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It's a good bet that 99 percent of people won't read the manual that comes with the HDC-SD10. They'll just switch it on, hunt for the record button and work things out as they go.
To its credit, the HDC-SD10 isn't complicated. Powered by a small, cube-shaped battery cell, there's enough juice for almost two hours-worth of filming.
The 725mAh cell slots neatly into the main body of the camcorder. Here you'll also find the on/off button and a nifty Pre-Rec mode. This buffers three seconds of video every time you open the lens cover. Press record and your clip will include those three seconds. Handy.
The third button here is labelled 'Manual'. Again, 99 percent of people who buy the HDC-SD10 will never even touch it. And even if they do, they'll quickly switch it back off again. For this mode is for all those camcorder veterans who don't want to be aided by all the beginner-friendly technology that Panasonic has built in.
Things like automatic scene selection, face tracking, intelligent contrast, or the clever Auto Focus and Auto Exposure (AF/AE) system.
One feature that the Manual mode doesn't turn off is Panasonic's Advanced Image Stabilization (O.I.S). Even experienced video enthusiasts will appreciate the technology here, which is designed to compensate for camera shake.
According to Panasonic, O.I.S auto-detects and corrects any unintended movement 4,000 times every second. It's a feel-good feature. While you might be conscious of the HDC-SD10 visibly shaking in your hand as you record, the final footage is often nowhere near as bad as you feared it might be.
That's O.I.S in action. It's a big draw for beginners. Of course, you could always use a tripod...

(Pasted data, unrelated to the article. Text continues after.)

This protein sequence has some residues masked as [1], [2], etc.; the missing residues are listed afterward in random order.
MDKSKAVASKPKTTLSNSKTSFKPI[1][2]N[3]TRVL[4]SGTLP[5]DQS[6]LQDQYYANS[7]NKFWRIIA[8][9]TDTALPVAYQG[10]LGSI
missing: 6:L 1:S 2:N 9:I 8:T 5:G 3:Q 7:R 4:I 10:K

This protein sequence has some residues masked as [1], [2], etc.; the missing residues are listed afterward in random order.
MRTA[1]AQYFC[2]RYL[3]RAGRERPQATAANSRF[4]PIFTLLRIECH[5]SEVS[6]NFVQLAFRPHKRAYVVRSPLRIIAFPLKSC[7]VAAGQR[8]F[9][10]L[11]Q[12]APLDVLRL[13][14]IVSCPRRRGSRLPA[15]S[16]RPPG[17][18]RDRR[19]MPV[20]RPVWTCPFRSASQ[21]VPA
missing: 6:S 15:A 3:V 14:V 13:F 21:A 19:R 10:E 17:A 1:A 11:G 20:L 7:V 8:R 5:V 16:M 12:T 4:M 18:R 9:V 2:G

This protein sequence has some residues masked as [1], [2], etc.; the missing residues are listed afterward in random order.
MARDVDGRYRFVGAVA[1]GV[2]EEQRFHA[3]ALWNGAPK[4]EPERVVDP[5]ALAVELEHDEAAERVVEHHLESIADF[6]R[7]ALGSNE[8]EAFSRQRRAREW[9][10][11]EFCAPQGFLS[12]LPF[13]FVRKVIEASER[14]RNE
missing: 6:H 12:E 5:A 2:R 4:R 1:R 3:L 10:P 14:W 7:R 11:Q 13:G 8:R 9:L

That said, many factors can affect the quality of your video footage. O.I.S does its best to eliminate judder; Intelligent Auto (iA) is on hand to automatically pick the best contrast, brightness and ISO settings for optimum results.
The Panasonic HDC-SD10 also features four recording modes – the highest quality option (HA) encodes 1920x1080 HD video at 17Mbps, HG at 13Mbps and the normal HX mode encodes at 9Mbps. A lower quality, 1440 x 1080 HE mode encodes video at 6Mbps.
While the footage isn't true HD, you can fit more video onto your SD/SDHC memory card of choice.
Get out and about with the HDC-SD10 and it's easy to appreciate how beautifully compact and extraordinarily light it is. Flip open the 2.7-inch LCD (and then the lens cover), set the time/date and you can be shooting your first HD video clips in under five seconds.
You need a memory card, of course, which slides neatly into the discreet SD card slot on the top-edge. Here, you'll also find the simple controls for operating the 16x zoom and for taking still pictures (at 1.17 effective Megapixels). The record button is on the back panel and can be easily accessed with your thumb.
With very little effort you can produce professional-looking high-definition video footage that's well-lit, sharp, clear and steady. As previously mentioned, the LCD on the HDC-SD10 is touch-sensitive and there's a strip of buttons below the 230x400 pixel screen.
The Auto Focus/Auto Exposure mode can be accessed by simply clicking the onscreen option and then touching the subject of your shot. The Menu button, meanwhile, gives you access to further options, including various video and scene tweaks, plus picture settings for when you use the HDC-SD10 to capture still images.
The advantage of accessing this functionality via the LCD is that you never need to look away from your subject.
And when you're done (or the battery has run out), you can review your HD footage and photos via the LCD or output the feed to a TV. The HDC-SD10 includes connections for component, HDMI, mini-USB and composite via an AV socket.
Panasonic has also provided support for VIERA link, enabling you to browse through the contents of the SD10 using your TV's remote. Other options include printing photos directly to a PictBridge-compatible printer or burning images/video straight to DVD. Last, but not least, hook the HDC-SD10 up to a PC or Mac and copy across the MPEG4-AVC video files and JPEG images.
If we hadn't already seen the HDC-TM10 with its dual storage capability (and 40GB maximum capacity), then the HDC-SD10 would attract phrases like "the best little camcorder we've seen".
This week, however, it's the second-best little camcorder we've seen. Available in glossy black or red, Panasonic is proving that you don't need to pay big money to get an HD-capable video camera. In fact, on this evidence, going high-def is cheaper than you might think.